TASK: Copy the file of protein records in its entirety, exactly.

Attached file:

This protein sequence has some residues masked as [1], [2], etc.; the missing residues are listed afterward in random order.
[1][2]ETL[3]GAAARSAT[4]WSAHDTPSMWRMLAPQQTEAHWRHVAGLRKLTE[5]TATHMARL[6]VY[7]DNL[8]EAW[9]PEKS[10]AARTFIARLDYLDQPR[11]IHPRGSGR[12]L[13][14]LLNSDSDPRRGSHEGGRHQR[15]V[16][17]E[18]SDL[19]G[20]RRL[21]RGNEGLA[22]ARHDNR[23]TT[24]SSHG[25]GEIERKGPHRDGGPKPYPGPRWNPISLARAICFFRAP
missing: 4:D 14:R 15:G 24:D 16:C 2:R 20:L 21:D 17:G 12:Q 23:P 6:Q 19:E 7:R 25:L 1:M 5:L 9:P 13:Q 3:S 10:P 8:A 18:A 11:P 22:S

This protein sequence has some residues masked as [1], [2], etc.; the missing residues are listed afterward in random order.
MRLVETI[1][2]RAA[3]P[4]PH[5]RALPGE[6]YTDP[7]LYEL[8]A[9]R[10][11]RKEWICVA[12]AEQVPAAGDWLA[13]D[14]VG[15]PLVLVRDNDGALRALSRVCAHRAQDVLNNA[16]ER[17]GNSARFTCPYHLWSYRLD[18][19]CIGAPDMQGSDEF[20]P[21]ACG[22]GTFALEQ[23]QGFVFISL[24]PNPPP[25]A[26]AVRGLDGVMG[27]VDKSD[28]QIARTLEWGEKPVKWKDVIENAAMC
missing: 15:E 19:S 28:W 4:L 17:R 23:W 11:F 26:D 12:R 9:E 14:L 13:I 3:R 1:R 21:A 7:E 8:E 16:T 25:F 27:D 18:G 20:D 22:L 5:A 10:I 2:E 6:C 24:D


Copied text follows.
This protein sequence has some residues masked as [1], [2], etc.; the missing residues are listed afterward in random order.
[1][2]ETL[3]GAAARSAT[4]WSAHDTPSMWRMLAPQQTEAHWRHVAGLRKLTE[5]TATHMARL[6]VY[7]DNL[8]EAW[9]PEKS[10]AARTFIARLDYLDQPR[11]IHPRGSGR[12]L[13][14]LLNSDSDPRRGSHEGGRHQR[15]V[16][17]E[18]SDL[19]G[20]RRL[21]RGNEGLA[22]ARHDNR[23]TT[24]SSHG[25]GEIERKGPHRDGGPKPYPGPRWNPISLARAICFFRAP
missing: 4:D 14:R 15:G 24:D 16:C 2:R 20:L 21:D 17:G 12:Q 23:P 6:Q 19:E 7:R 25:L 1:M 5:L 9:P 13:Q 3:S 10:P 8:A 18:A 11:P 22:S

This protein sequence has some residues masked as [1], [2], etc.; the missing residues are listed afterward in random order.
MRLVETI[1][2]RAA[3]P[4]PH[5]RALPGE[6]YTDP[7]LYEL[8]A[9]R[10][11]RKEWICVA[12]AEQVPAAGDWLA[13]D[14]VG[15]PLVLVRDNDGALRALSRVCAHRAQDVLNNA[16]ER[17]GNSARFTCPYHLWSYRLD[18][19]CIGAPDMQGSDEF[20]P[21]ACG[22]GTFALEQ[23]QGFVFISL[24]PNPPP[25]A[26]AVRGLDGVMG[27]VDKSD[28]QIARTLEWGEKPVKWKDVIENAAMC
missing: 15:E 19:S 28:W 4:L 17:R 23:W 11:F 26:D 12:R 9:E 14:L 13:I 3:R 1:R 21:A 7:E 8:E 16:T 25:F 27:D 18:G 20:D 22:L 5:A 10:I 2:E 6:C 24:D